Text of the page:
On October 23, Tunisian voters will have 81 parties and hundreds of independent candidates to choose from.
|On October 23, Tunisians will go to the polls to vote for 217 members of a new constituent assembly [EPA]|
Though there are pitfalls, Tunisia’s October 23 election is poised to succeed. Voters will choose representatives for a constituent assembly tasked with re-writing the constitution, and the new body will enjoy a level of legitimacy not seen in generations. Although Tunisians and the world are fixated on the moderate Islamist party, al-Nahda, and how high it will rise, the success or failure of the transition to democracy depends less on who wins the election and more on the path taken by the constituent assembly after it is created.
Tunisia is discovering deep divisions within its society, divisions that were unseen or suppressed under the crushing weight of the Ben Ali regime. When the former president fled a wave of popular protests on January 14, his absence allowed competing values to surface. Conservative religious identities have reasserted themselves, alarming a secular, coastal elite. Besides the religious question, the interior regions of Tunisia – long neglected – demand greater investment and a larger voice. Politicians are distant from citizens: A recent Al Maghreb poll found less public confidence in political parties than in the army, the police, the media, and even the justice system.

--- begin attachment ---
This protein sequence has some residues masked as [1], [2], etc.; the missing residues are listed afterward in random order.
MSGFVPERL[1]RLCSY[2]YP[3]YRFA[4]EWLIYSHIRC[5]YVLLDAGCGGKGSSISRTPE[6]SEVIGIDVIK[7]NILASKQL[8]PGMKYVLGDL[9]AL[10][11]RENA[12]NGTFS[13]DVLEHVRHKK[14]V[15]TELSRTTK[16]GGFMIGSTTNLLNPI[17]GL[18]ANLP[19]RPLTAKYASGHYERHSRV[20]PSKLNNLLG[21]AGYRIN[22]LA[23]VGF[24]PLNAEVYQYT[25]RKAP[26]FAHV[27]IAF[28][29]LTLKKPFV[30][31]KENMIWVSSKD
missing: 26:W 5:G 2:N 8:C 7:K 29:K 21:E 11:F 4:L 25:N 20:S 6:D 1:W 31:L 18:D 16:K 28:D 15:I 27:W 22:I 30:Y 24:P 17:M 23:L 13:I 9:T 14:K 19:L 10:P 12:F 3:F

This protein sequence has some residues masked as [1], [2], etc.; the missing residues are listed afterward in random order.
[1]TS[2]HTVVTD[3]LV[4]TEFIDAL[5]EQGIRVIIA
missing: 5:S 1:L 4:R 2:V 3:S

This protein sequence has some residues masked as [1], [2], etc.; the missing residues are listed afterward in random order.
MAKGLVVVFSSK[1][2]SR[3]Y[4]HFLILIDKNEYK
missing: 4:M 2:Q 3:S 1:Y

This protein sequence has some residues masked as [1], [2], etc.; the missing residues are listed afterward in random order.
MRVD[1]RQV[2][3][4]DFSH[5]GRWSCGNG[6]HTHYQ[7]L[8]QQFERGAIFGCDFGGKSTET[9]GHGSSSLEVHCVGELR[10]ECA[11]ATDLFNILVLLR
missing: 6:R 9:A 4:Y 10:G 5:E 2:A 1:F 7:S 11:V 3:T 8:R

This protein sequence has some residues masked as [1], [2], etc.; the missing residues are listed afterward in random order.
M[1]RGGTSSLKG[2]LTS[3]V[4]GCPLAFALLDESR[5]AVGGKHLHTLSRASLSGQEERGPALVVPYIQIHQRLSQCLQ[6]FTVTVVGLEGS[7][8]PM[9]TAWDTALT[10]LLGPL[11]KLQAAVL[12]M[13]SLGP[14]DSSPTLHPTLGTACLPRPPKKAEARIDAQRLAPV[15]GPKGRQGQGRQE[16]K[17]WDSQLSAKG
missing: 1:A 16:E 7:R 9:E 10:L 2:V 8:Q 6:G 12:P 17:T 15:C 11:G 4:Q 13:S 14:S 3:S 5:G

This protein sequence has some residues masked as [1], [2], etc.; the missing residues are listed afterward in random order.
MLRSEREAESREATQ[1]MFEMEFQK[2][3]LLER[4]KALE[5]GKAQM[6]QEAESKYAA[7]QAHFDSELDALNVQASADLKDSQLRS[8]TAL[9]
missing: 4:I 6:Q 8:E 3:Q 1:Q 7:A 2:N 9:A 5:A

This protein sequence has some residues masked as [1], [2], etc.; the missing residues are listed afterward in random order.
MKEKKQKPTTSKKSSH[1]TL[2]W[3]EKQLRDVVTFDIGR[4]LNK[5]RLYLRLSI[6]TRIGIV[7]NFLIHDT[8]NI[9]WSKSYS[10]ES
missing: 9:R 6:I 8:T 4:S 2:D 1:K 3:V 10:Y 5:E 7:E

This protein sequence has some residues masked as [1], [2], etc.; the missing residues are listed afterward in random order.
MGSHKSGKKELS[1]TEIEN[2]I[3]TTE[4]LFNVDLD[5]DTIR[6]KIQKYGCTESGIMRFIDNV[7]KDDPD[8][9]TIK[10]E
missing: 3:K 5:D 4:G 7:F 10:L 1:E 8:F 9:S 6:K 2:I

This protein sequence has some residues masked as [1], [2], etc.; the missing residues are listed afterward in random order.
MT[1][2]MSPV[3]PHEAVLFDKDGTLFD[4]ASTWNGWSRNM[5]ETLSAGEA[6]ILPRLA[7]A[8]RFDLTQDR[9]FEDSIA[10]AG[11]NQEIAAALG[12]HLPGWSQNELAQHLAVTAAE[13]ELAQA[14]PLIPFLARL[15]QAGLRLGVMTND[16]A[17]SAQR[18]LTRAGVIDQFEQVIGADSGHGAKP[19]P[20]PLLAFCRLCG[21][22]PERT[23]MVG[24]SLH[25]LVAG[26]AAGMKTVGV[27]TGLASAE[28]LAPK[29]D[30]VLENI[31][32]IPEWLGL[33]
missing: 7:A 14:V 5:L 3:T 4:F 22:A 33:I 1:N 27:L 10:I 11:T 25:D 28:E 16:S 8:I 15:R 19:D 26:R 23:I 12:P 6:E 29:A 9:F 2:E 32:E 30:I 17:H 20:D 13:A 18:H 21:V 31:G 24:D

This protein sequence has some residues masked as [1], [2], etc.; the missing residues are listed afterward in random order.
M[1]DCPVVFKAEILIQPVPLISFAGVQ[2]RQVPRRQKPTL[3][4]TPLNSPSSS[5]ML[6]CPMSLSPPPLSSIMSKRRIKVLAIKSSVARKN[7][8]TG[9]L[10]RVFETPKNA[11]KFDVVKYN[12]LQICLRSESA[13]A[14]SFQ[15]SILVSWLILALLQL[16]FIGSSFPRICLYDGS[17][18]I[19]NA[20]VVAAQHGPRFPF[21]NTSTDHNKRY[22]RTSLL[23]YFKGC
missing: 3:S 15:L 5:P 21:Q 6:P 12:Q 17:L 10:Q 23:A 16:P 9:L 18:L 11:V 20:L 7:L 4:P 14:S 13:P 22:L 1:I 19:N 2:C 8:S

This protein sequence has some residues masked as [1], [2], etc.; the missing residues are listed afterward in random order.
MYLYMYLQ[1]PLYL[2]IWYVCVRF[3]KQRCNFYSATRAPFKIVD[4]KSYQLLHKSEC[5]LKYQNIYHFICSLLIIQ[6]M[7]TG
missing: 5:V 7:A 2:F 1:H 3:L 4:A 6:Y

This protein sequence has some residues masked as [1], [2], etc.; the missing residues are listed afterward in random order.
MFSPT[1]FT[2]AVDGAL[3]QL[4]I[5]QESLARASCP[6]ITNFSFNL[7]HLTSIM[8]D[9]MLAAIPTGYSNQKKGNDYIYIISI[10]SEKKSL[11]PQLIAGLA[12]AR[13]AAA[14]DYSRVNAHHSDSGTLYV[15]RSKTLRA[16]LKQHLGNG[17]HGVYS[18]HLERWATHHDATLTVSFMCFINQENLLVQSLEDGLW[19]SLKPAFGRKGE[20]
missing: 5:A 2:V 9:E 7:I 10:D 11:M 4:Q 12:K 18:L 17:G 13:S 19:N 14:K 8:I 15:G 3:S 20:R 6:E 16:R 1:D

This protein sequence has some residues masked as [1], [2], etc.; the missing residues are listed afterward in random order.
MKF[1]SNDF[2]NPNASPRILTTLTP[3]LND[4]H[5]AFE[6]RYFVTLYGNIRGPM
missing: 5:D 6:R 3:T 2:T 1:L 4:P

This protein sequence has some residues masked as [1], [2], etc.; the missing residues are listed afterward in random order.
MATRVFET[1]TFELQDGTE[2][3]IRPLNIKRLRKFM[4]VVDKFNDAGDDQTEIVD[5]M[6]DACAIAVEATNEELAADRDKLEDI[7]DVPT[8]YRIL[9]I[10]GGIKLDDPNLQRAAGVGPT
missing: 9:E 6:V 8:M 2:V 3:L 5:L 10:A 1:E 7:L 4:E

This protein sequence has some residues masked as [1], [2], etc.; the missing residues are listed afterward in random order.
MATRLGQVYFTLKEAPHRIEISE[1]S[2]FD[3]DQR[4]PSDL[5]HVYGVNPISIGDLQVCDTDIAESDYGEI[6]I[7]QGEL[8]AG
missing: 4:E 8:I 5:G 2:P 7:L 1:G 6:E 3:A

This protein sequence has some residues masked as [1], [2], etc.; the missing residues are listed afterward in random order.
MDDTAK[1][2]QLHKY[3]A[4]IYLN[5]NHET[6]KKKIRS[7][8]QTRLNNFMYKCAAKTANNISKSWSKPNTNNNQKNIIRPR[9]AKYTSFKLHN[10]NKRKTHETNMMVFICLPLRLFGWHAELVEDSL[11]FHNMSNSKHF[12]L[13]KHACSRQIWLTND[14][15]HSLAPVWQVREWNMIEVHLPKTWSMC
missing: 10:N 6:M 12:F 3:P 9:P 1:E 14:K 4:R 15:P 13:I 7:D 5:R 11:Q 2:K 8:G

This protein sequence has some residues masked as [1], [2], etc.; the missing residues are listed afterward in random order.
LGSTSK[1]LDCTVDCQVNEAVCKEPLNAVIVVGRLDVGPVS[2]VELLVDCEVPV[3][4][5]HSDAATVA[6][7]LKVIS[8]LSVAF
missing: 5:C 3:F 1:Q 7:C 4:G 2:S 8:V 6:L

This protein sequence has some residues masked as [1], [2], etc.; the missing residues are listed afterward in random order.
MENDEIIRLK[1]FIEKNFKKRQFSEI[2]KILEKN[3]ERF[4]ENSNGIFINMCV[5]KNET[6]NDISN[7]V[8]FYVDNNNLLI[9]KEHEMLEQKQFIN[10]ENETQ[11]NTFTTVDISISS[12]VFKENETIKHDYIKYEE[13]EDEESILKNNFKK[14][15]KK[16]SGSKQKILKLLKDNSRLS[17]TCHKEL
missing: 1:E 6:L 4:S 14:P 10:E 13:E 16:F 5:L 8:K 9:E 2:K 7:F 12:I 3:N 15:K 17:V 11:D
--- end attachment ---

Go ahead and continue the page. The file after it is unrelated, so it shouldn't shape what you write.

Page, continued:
“The fastest path to power for any political hopeful, scrupulous or not, is through the voting booth.”
Yet across all actors, there is an overwhelming unity around the upcoming elections. Scruffy protesters camped out in the capital’s Human Rights Park last July demanding that the date of the October 23 election be respected. Major political leaders, including al-Nahda and their largest secular-leaning rival, the Progressive Democratic Party (PDP), have sounded the same refrain: The election must be a success and must be held as planned without further delay. Media and social media agree. The interim government, led by Prime Minister Beji Caid Essebsi, balked at the original election date of July 24, but after rescheduling, they are as adamant as anyone regarding October 23. The National Army, easy to forget but vital nonetheless, says little in public except that it will support and defend the October 23 election.
Statements must be proven in action rather than with words, but the power of such rhetorical unity should not be underestimated. Since January 14, Tunisia has been a country in constant negotiation between shaky government authority and a simmering street. With public rhetoric committed to the election, the fastest path to power for any political hopeful, scrupulous or not, is through the voting booth.